For the first time in three years, the domestic auto industry Friday will close the books on a profitable year, with 1982's results expected to top $500 million, auto industry analysts said today.

However, the profits don't come from booming sales of cars and trucks in the United States. They come from payroll slashing, including more than 269,000 U.S. autoworkers on indefinite layoff, income tax credits, healthy subsidiaries and streamlined factory practices at the four major U.S. automakers.

U.S. car sales in 1982 were an estimated 5.7 million, off about 8 percent from the already dismal level of 6.2 million in 1981.

Meanwhile, U.S. and Canadian automobile production for 1982 reached an estimated combined total of 5,863,030, or 16.7 percent below 1981's "build" of 7,034,680, officials said yesterday.

Projected domestic production of 5,077,304 for the year had been the lowest since 1958. Canadian production of 785,726 was the lowest since 1967, Ward's Automotive Reports Magazine reported. Truck output was put at 2,360,473 for the two countries, 8 percent ahead of production of 2,186,600 in 1981.

The last time the U.S. auto industry had a profitable year, in 1979 when the four major companies earned $3.03 billion, U.S. car sales totaled 8.3 million. Sales have been on a downward slide ever since, and the automakers lost $5.5 billion from 1980 through 1981.

In 1982, General Motors Corp. and Chrysler Corp. will be in the black while Ford Motor Co. and American Motors Corp. will be in red, analysts said.

U.S. automakers "have cut their breakeven points drastically," said John Hammond, analyst at Data Resources Inc. in Lexington, Mass. "They have done more than any other industry because they have had the problems" of a sluggish economy longer.

David Healy, analyst at Drexel Burnham Lambert Inc. in New York, said this year's results are "significant."

He added, "Next year will bring a large improvement in profits and sales" for the automakers because of a slight but growing upturn in sales and the efficiencies and payroll cuts that are in place.

So far in 1982, the major automakers have combined profits of $510.8 million.

Analysts said they expect GM, with profits of $817.7 million for the first nine months of 1982, to end the year with a profit of near $1 billion. GM would earn at least $110 million and possibly more than $150 million for the fourth quarter, they said.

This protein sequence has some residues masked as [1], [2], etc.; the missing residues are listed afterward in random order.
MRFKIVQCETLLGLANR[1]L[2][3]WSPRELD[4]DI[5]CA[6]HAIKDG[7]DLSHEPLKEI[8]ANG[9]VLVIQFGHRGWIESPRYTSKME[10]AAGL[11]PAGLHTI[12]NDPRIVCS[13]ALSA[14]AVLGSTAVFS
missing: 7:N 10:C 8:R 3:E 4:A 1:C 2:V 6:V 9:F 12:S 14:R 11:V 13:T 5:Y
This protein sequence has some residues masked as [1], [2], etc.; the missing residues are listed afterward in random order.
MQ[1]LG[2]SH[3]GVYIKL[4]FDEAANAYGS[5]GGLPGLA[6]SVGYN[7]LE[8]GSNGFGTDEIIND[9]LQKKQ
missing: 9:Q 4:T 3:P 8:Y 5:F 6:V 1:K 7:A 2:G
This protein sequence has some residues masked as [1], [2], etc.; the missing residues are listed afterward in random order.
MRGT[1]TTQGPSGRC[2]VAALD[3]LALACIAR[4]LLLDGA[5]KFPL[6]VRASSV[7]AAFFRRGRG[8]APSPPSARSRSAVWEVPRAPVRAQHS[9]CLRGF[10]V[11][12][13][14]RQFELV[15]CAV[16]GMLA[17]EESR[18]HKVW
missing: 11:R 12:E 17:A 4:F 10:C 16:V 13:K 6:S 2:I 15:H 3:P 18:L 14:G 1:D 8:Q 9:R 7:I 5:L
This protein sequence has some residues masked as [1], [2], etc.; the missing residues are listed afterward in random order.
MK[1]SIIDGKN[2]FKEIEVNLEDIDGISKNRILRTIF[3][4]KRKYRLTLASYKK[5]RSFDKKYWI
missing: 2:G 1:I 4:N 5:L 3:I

GM earned just $333 million in 1981 compared with $2.89 billion in 1979. Results for 1982 will be helped by record earnings for its finance and insurance subsidiary, General Motors Acceptance Corp., and income tax credits.

Ford, the most troubled automaker this year in earnings, will be in the red for both the last quarter and the year, analysts agreed. Ford, which lost $422.5 million in the first nine months of 1982, could lose at least $150 million in the fourth quarter, according to Merrill Lynch Pierce Fenner & Smith Inc. in New York. Healy put the loss at about $180 million.

Either way, it means Ford will lose close to $600 million for the year. Ford lost $1.06 billion in 1981 compared with a $1.17 billion profit in 1979.

Chrysler made a $266.2 million profit in the first nine months of 1982, largely because of the sale of its profitable defense subsidiary to General Dynamics Corp. of St. Louis for $336 million in March.

Chrysler likely will end the year with about the same amount of profit because Healy said the automaker probably will about break even in the fourth quarter. Or, Merrill Lynch says, Chrysler could lose some $19 million because the company was struck by the Canadian United Auto Workers union for 37 days over an immediate pay raise issue in contract talks in November.

Chrysler lost $1.1 billion in 1979 before getting some $1.2 billion in loan guarantees from the U.S. government.

AMC, which lost $150.6 million in the first nine months of 1982, will be in the red again for the end of the year, analysts said, although they did not have figures. AMC earned $62 million in 1979, the last profitable year for the domestic industry.

Volkswagen of America Inc. is a subsidiary of Volkswagenwerk A. G. of West Germany and does not release earnings separate from the parent firm.